A blog of the Philadelphia Bar Association’s Criminal Justice Section

Click to Pennsylvania Bulletin on PDF 41-20 below. New juvenile rules begin at page 2413, which is the ninth page of the PDF.


New PA Rules Require Juvenile Courts to Address Needs of Youth in Child Welfare, Juvenile Justice Systems
May 09, 2011

The Pennsylvania Supreme Court has adopted new Juvenile Court Rules that will require courts to thoroughly consider and address the health, education and disability needs of youth in the child welfare and juvenile justice systems. Pennsylvania is now one of only a few states to systematically address these issues through court rules.

Juvenile Law Center, with Education Law Center-PA, has provided comments to the Juvenile Court Rules Committee to support the rules and provide suggestions as to their content. We anticipate much training and support in the coming year for attorneys and judges in Pennsylvania using these rules as well as for advocates in other states interested in replicating them.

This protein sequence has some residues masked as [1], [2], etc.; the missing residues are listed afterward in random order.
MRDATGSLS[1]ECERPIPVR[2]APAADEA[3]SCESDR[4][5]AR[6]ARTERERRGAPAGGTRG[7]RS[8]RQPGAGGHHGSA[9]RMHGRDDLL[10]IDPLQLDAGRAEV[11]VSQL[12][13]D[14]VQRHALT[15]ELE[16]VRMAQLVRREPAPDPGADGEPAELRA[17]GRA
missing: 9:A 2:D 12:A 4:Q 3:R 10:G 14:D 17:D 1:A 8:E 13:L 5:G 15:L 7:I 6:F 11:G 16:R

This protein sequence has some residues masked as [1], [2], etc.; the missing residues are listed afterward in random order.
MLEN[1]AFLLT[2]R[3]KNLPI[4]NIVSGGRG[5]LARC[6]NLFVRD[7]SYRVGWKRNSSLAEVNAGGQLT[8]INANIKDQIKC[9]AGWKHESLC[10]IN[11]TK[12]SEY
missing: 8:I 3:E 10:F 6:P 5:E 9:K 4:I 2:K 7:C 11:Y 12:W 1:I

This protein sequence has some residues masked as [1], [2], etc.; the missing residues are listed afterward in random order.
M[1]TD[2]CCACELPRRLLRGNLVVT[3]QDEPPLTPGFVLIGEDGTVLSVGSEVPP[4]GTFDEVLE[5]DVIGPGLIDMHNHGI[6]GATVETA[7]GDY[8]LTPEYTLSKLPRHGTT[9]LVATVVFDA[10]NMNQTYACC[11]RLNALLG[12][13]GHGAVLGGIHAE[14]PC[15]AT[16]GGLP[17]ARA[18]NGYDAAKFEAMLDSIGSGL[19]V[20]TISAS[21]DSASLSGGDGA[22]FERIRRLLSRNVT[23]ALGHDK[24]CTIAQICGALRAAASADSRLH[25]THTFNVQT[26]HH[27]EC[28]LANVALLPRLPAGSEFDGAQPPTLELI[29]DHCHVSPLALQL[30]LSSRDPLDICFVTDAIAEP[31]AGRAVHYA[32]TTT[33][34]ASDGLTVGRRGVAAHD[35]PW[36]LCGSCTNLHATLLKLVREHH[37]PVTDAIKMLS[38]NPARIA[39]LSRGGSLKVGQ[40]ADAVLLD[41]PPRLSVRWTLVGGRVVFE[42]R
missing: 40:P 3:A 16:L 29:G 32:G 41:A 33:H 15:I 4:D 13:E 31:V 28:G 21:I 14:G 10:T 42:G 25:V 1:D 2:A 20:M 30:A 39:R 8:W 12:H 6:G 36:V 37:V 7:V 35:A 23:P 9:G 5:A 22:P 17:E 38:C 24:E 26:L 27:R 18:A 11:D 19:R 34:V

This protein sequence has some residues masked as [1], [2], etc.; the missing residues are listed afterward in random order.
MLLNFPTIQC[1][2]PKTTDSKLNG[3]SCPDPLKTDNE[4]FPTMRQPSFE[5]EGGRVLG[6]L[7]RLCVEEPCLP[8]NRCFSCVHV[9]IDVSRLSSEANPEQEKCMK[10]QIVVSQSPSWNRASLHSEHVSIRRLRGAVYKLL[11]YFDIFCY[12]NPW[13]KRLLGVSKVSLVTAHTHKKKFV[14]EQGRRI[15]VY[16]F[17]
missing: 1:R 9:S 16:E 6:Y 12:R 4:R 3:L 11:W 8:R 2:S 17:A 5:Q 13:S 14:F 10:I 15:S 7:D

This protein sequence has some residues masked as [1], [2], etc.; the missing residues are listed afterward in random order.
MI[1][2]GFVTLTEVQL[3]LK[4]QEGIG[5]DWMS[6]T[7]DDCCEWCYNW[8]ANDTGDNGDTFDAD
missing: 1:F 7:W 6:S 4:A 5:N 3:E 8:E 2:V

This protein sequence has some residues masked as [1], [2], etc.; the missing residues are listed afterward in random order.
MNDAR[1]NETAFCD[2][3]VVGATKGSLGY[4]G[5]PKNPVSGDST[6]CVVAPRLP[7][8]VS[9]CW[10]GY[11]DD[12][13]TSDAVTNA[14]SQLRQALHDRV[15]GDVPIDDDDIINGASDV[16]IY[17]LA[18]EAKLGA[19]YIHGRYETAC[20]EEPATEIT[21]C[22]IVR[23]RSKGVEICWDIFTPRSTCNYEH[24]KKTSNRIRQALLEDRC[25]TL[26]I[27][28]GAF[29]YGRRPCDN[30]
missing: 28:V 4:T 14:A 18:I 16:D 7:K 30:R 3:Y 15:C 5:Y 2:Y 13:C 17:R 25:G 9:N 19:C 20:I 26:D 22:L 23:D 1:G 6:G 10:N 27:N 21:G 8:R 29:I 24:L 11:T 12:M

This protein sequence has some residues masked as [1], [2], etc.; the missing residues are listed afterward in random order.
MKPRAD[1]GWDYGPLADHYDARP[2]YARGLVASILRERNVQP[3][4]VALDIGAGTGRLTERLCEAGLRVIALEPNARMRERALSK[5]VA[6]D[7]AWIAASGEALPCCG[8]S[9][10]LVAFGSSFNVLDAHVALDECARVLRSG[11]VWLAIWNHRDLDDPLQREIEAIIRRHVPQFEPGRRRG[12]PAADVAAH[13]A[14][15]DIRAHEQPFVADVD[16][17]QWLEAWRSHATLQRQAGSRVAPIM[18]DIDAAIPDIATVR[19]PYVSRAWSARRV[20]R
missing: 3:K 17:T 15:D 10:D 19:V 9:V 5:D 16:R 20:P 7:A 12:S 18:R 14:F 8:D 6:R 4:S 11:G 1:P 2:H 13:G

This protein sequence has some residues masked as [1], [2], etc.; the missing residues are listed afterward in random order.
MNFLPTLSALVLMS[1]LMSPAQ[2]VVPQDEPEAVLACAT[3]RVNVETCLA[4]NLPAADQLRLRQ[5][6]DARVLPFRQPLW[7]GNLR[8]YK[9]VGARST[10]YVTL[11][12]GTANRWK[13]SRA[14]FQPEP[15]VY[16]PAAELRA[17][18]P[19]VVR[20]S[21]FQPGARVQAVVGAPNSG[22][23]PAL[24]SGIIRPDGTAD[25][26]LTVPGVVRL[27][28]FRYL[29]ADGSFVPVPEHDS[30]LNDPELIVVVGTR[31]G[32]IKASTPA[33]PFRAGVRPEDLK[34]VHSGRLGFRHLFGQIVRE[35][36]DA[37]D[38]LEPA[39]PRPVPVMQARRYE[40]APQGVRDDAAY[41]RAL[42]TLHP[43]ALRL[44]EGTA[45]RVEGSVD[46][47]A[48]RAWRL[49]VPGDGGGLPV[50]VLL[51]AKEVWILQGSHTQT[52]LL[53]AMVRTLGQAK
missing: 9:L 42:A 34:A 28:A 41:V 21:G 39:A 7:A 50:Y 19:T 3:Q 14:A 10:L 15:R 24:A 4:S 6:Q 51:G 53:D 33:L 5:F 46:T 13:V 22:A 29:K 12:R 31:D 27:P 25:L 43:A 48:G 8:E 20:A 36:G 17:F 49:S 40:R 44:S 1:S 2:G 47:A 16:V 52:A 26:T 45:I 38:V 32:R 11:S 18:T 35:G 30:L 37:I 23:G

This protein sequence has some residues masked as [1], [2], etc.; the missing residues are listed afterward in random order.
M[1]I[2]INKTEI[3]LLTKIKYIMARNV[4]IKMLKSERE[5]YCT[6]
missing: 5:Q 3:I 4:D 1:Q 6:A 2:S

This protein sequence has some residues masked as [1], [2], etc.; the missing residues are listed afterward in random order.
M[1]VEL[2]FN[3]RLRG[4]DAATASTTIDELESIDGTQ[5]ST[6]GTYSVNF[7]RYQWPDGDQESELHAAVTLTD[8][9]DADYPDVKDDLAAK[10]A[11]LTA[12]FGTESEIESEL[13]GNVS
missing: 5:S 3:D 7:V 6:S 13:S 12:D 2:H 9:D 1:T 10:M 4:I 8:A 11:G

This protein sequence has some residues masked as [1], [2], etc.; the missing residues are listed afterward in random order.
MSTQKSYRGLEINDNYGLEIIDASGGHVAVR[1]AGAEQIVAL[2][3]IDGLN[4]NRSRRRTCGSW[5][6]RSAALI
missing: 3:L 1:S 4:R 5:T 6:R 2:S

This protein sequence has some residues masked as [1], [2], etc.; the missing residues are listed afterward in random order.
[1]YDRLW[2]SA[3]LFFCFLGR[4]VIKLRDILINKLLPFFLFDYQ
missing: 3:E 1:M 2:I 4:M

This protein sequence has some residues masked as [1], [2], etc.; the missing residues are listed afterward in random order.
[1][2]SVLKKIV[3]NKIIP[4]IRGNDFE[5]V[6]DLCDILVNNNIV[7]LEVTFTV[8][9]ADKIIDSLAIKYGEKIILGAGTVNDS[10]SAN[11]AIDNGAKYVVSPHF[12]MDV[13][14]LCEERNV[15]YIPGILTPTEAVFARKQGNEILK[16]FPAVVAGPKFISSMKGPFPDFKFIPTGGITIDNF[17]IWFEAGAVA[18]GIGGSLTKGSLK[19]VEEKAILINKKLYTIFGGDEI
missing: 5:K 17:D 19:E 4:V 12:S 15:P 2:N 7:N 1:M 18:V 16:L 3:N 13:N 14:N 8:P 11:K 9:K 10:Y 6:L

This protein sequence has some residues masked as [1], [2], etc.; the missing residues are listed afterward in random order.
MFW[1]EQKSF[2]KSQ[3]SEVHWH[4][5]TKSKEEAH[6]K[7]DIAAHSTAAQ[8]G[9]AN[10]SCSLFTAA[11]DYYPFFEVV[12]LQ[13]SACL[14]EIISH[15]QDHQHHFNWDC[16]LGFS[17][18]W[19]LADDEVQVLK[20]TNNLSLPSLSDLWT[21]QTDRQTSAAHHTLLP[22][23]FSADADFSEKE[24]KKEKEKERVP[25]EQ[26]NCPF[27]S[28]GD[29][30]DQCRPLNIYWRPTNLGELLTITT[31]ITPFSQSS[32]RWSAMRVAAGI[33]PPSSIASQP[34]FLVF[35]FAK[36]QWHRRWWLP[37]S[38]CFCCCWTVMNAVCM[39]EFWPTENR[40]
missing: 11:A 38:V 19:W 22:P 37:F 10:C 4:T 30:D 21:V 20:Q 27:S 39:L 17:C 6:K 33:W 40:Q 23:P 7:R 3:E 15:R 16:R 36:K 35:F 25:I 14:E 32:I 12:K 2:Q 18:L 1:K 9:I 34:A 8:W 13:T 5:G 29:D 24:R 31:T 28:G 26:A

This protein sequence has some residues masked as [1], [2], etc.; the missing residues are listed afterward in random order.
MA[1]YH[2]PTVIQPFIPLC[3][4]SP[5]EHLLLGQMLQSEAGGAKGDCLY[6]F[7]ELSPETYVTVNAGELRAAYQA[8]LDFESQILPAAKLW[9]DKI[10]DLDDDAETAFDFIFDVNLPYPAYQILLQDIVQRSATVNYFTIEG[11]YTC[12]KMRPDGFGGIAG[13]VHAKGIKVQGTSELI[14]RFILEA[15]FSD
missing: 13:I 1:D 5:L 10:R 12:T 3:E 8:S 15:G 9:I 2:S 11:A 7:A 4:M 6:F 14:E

The new Juvenile Court Rules require courts to address the health, education and disability needs of juveniles and children in dependency and delinquency matters. With regard to educational needs, the new provisions and comments focus on key areas throughout the adjudicatory process, including:

1. Minimizing school changes

2. Ensuring that a juvenile or child is receiving an appropriate education, including special education, remedial education and, for older youth in the child welfare system, transition planning

3.Ensuring that each juvenile or child has a legally authorized educational decision maker

4. With regard to health care and disability, courts are directed to ensure that a child or juvenile’s health care and disability needs are identified, monitored, and addressed, and that children with disabilities are receiving necessary accommodations. The education, health care, and disability needs of each child must be addressed not only in court proceedings but in the court’s orders.

The engagement and leadership of the courts will increase opportunities for permanency, stability, and, ultimately, better life outcomes for our at-risk youth in both the dependency and delinquency systems.


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